filed a direct appeal challenging the reasonableness of his
sentence, which was summarily dismissed by the Eighth
Circuit. Johnson, No. 13-cr-0009-JEG-RAW, Doc. 52-1
(S.D. Iowa Dec. 10, 2013). He then filed his first motion
under 28 U.S.C. § 2255 in the Southern District of Iowa,
arguing that his trial counsel provided ineffective
representation during his plea negotiations and sentencing.
This motion was denied in all respects, Johnson v. United
States, 14-cv-0492-JEG, Doc. 3 (S.D. Iowa March 3,
2015), and the Eighth Circuit declined to issue a certificate
of appealability. Id. at Doc. 13.
subsequently filed two applications for leave to file
successive § 2255 petitions. The first, premised on
Samuel Johnson v. United States, 135 S.Ct. 2251
(2015), argued that the Guidelines' career offender
provisions are unconstitutionally vague; the second argued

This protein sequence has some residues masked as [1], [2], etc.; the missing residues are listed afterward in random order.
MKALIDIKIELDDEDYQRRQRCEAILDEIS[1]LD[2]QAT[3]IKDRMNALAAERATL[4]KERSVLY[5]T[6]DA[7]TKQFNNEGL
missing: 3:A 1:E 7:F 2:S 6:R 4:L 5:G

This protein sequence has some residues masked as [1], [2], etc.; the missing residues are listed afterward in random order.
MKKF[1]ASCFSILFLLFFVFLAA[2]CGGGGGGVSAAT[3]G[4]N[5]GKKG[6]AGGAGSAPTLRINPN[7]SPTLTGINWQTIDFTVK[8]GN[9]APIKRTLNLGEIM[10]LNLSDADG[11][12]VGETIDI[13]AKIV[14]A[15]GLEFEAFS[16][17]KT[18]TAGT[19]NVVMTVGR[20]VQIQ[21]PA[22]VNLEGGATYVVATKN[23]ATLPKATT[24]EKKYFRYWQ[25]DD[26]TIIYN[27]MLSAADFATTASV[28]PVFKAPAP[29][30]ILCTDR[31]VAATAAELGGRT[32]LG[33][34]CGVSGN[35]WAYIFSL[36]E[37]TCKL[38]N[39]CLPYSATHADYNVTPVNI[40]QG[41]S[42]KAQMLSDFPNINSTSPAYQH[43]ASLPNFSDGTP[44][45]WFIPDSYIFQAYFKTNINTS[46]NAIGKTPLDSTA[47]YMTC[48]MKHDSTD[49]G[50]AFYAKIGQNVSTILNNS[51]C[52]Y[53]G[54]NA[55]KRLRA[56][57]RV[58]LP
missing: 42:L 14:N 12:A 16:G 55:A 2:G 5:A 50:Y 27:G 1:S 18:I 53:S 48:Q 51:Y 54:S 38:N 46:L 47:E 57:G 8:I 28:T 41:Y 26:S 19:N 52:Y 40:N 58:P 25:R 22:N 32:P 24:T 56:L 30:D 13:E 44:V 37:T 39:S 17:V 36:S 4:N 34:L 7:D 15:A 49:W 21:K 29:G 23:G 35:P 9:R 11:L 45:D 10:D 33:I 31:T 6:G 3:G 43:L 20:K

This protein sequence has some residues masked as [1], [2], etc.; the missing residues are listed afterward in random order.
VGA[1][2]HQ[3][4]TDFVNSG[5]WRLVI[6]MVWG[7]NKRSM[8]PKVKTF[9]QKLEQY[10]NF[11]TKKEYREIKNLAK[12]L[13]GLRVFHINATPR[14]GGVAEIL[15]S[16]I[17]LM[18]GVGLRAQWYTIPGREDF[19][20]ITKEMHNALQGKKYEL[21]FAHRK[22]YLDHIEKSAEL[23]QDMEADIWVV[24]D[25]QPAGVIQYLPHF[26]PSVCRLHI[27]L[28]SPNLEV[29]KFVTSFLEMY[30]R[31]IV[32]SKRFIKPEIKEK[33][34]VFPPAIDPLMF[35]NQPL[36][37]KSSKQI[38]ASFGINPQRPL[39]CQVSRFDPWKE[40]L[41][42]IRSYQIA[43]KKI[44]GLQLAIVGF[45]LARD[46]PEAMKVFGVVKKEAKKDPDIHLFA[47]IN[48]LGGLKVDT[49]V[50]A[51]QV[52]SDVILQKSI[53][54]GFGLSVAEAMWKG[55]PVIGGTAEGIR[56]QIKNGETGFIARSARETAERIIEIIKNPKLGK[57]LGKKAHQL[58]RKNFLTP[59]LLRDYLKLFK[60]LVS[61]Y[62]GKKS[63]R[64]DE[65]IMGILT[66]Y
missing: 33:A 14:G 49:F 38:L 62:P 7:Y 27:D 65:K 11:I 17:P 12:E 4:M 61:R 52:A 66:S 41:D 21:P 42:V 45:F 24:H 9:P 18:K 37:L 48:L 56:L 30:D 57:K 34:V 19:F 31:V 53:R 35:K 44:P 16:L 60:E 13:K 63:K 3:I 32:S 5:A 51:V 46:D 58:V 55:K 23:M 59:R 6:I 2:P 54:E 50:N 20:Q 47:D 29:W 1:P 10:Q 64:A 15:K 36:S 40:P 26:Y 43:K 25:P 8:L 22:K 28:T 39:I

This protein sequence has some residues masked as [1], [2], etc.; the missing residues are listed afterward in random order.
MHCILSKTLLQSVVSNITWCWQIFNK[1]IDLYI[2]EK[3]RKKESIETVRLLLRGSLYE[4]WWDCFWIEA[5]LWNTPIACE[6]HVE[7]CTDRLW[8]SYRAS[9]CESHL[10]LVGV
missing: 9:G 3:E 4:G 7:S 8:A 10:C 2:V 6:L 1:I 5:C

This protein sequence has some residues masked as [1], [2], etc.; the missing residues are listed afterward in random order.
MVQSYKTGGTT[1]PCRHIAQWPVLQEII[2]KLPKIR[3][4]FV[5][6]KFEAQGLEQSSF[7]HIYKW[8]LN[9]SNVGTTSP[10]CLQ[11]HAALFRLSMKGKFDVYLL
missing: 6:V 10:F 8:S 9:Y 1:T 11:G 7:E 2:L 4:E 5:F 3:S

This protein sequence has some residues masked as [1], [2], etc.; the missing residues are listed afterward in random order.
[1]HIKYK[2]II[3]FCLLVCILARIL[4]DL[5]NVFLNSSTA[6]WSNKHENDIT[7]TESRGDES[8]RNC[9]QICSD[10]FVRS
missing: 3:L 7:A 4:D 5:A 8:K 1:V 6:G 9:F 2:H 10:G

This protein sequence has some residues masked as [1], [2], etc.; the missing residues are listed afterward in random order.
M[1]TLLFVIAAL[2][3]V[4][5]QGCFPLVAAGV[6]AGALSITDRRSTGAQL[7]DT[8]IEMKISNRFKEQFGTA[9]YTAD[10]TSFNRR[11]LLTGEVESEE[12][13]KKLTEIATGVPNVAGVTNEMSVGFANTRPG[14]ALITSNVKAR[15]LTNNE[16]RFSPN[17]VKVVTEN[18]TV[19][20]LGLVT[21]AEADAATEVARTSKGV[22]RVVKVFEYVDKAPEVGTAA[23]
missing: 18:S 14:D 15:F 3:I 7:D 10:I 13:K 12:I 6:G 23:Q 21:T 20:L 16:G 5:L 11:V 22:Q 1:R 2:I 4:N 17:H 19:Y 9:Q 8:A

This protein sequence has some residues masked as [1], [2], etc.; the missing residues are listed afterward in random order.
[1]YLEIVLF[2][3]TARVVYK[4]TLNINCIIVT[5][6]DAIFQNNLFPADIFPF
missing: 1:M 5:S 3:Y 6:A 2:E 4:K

that new evidence of his trial counsel's ineffective
assistance required his sentence to be overturned. Both
applications were denied by the Eighth Circuit. See
Johnson v. United States, No. 16-2624 (8th Cir. Oct. 20,
2016); Johnson v. United States, No. 17-3587 (8th
Cir. March 13, 2018).
petitions for writ of habeas corpus under 28 U.S.C. §
2241 may not be used to raise claims of legal error in
conviction or sentencing, but are instead limited to
challenges regarding the execution of a sentence. See
Valona v. United States, 138 F.3d 693, 694 (7th Cir.
1998). Aside from the direct appeal process, a § 2255
motion is ordinarily the “exclusive means for a federal
prisoner to attack his conviction.” Kramer v.
Olson, 347 F.3d 214, 217 (7th Cir. 2003). A prisoner is
generally limited to one challenge of his conviction
and sentence under § 2255 and may not file a